Don Bauder 4:30 p.m., Dec. 9
RIYL: Elvin Bishop Band, Steve Miller, Quicksilver Messenger Service, Allman Brothers, Warren Haines, Eric Clapton
Upcoming Local Shows
- "Vernazza to Perform at Iwakuni Summer Music in Japan" · Sept. 11, 2013
- "All-Star Solo Album Drops June 1" · May 26, 2013
- Blurt: "Johnny V Good" · May 4, 2011
- Blurt: "Fooled Around and Felt Surreal" · April 16, 2009
Influences: Steve Miller, Quicksilver Messenger Service, War, Big Brother and the Holding Company
"I joined San Francisco’s Local 6 in 1963 with a note from my mom," says guitar god Johnny Vernazza. Born in San Francisco and raised in Daly City, California, his bands Fox and Day Blindness both included Bostonian and future guitarist Gary Pihl.
In the 1970s, he toured with a gospel band and recorded with blues players like Commander Cody, Luther Tucker, Sunnyland Slim, Gregg Allman, Chuck Berry, Steve Miller, Charlie Daniels, and George Thorogood. Vernazza also spent years with blues-harp player Norton Buffalo and his band the Knockouts, with whom Vernazza still occasionally tours.
He played with the Elvin Bishop band for six albums, being heard on tunes like the 1976 hit “Fooled Around and Fell in Love” (which rose to #3 on the charts) and “Struttin’ My Stuff.” At his 1970s-era peak, Vernazza played 290 dates a year while appearing on music television shows of the day.
He can be seen in sideman mode in DVD reissues of NBC’s Midnight Special, where he performed a record ten times with the Elvin Bishop Band. As can be seen in the reissues, he was also once pressed into service on air by Van Morrison, who arrived for a taping without a band.
Though he tours the U.S. with his own group, Johnny V, Vernazza has always preferred the role of sideman. It wasn’t until he relocated to the San Diego area in 2001 that he put together a group and began to promote himself as a solo artist.
He had played San Diego several times, with Bishop and as a bandmate of harmonica player Norton Buffalo, but it wasn’t music that caused Vernazza to uproot. “The Bay Area was getting too crowded,” he said. “I was born and raised there, but it was getting to be a nightmare to get around. My wife and I came down here for a vacation and thought, this is a lot nicer than it is up north.”
He earned a gold record (500,000 sold) for his signature guitar part on “Fooled Around and Fell in Love,” and the song can be heard in numerous movies (Boogie Nights, Big Daddy) and TV shows (Entourage, Brotherhood), but it’s the tune’s noncommercial uses that make Vernazza happiest.
“It’s strange where that song pops up,” he laughed. “You run into people who got married to the song. I’ve heard Muzak versions in elevators and the real thing while grocery shopping. I love those surreal moments.”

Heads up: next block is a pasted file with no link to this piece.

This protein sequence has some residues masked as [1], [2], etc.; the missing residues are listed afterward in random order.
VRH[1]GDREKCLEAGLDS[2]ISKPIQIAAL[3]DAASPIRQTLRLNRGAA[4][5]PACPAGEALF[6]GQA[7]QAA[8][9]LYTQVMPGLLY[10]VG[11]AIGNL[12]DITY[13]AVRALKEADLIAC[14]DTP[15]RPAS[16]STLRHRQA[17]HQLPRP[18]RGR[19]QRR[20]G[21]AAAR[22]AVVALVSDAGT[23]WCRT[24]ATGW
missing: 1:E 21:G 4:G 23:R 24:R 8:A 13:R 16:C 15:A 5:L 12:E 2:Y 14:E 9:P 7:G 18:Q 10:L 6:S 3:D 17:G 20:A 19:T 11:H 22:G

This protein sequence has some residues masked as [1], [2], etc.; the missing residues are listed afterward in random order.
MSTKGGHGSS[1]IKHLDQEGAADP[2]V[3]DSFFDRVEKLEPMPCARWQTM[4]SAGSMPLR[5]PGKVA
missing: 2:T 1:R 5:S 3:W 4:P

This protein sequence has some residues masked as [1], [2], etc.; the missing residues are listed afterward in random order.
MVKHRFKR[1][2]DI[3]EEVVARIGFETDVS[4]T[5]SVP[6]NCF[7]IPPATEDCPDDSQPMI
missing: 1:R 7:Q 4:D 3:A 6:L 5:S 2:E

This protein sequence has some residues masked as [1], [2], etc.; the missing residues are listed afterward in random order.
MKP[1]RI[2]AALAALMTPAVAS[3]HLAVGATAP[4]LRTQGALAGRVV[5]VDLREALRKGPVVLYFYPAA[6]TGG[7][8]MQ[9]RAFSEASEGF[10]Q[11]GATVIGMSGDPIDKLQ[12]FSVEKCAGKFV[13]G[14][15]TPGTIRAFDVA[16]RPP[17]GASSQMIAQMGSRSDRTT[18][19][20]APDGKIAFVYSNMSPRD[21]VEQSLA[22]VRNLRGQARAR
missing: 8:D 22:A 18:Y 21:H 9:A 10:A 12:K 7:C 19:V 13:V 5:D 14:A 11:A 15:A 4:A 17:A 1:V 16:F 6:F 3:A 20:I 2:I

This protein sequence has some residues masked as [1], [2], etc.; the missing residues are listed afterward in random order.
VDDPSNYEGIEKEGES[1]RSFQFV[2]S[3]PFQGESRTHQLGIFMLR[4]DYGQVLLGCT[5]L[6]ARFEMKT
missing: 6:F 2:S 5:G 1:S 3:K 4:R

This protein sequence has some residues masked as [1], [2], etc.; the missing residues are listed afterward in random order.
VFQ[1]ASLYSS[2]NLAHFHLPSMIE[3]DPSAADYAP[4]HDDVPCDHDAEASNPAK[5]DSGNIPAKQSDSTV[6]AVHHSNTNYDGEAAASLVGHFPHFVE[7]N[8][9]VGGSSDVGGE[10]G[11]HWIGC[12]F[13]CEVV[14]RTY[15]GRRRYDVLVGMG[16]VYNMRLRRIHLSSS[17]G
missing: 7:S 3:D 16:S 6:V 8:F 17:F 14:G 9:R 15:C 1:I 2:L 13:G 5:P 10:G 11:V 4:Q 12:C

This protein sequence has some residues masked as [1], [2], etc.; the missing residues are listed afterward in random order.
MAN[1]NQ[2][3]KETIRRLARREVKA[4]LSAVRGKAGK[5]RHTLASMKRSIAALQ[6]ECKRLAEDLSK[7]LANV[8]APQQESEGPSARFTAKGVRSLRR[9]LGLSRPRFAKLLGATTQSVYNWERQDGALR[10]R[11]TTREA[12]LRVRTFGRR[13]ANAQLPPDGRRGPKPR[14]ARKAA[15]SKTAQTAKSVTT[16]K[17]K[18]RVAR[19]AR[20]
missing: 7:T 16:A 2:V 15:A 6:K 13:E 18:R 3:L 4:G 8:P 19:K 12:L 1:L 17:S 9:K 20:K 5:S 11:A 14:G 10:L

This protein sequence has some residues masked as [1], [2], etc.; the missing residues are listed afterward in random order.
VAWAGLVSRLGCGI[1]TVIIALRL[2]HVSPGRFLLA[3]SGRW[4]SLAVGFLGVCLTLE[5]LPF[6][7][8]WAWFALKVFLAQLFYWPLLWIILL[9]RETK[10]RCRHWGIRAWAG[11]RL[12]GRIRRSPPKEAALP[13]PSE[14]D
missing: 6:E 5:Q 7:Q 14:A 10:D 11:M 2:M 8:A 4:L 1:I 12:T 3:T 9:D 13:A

Vernazza’s solo album Jungle Out There was recorded in 2009 at Studio West in Rancho Bernardo. In his down time, he can often be found playing sideman to local blues cat Len Rainey.
In May 2011, Vernazza played the Zydeco-and-blues fest Gator by the Bay, which included reunion sets with former bandmates Elvin Bishop and Norton Buffalo. It was only the second such reunion with Bishop since Vernazza left the Elvin Bishop Band in 1978.
In 2012, he picked up an endorsement deal with Dean Markley Strings. “I was with them back in the '70s,” he says, “when I was with Elvin and they were a young company.”
Around the same time, he recorded a new full-length, Lions and Thieves, released on local Blindspot Records in summer 2013. “The title comes from a line in the opera Salome, where the jealous stepfather tells Salome that he saw one of her male interest 'resting in the shade with the lions and thieves.'”
The album features originals, tunes written by friends, blues standards, and a cover of “Black Coffee” by Humble Pie. Contributors and players include Elvin Bishop, Charlie Musselwhite, Charlie Daniels, Albert Lee, and famed L.A. Wrecking Crew producer Don Peake.
“I engaged the service of my good friend Don Peake as my producer,” says Vernazza. “Don started his career playing guitar with the Everly Brothers in 1961 and was later hired by Ray Charles in 1964, a gig that lasted well into the '90s. In the '60s...Don later composed the music for the Knight Rider TV series.”
Also twisting knobs: Route 44 Studio owner Harry Gale (Lloyd Jones, George Thorogood & the Destroyers). “I've worked with Harry on many projects,” says Vernazza. “He's brilliant, innovative, [and] always brings great ideas to the mix. He has no fear of pushing the boundaries to achieve something new. Harry contributes so much to everything he's involved with.”
In 2011 and then again in September 2013, Vernazza performed at the Iwakuni Summer Music festival held at the Marine Corps Air Station in Iwakuni, Japan. He considers the blues to be popular in Japan, but only to a point. “They love all genres’ of music,” Vernazza says. “ In fact, these gigs remind me of the way festivals were in the late 1960s and 1970s when we would do shows with E.L.O. or Rod Stewart. They were just concerts and not blues or genre specific. It was just music lovers loving music.”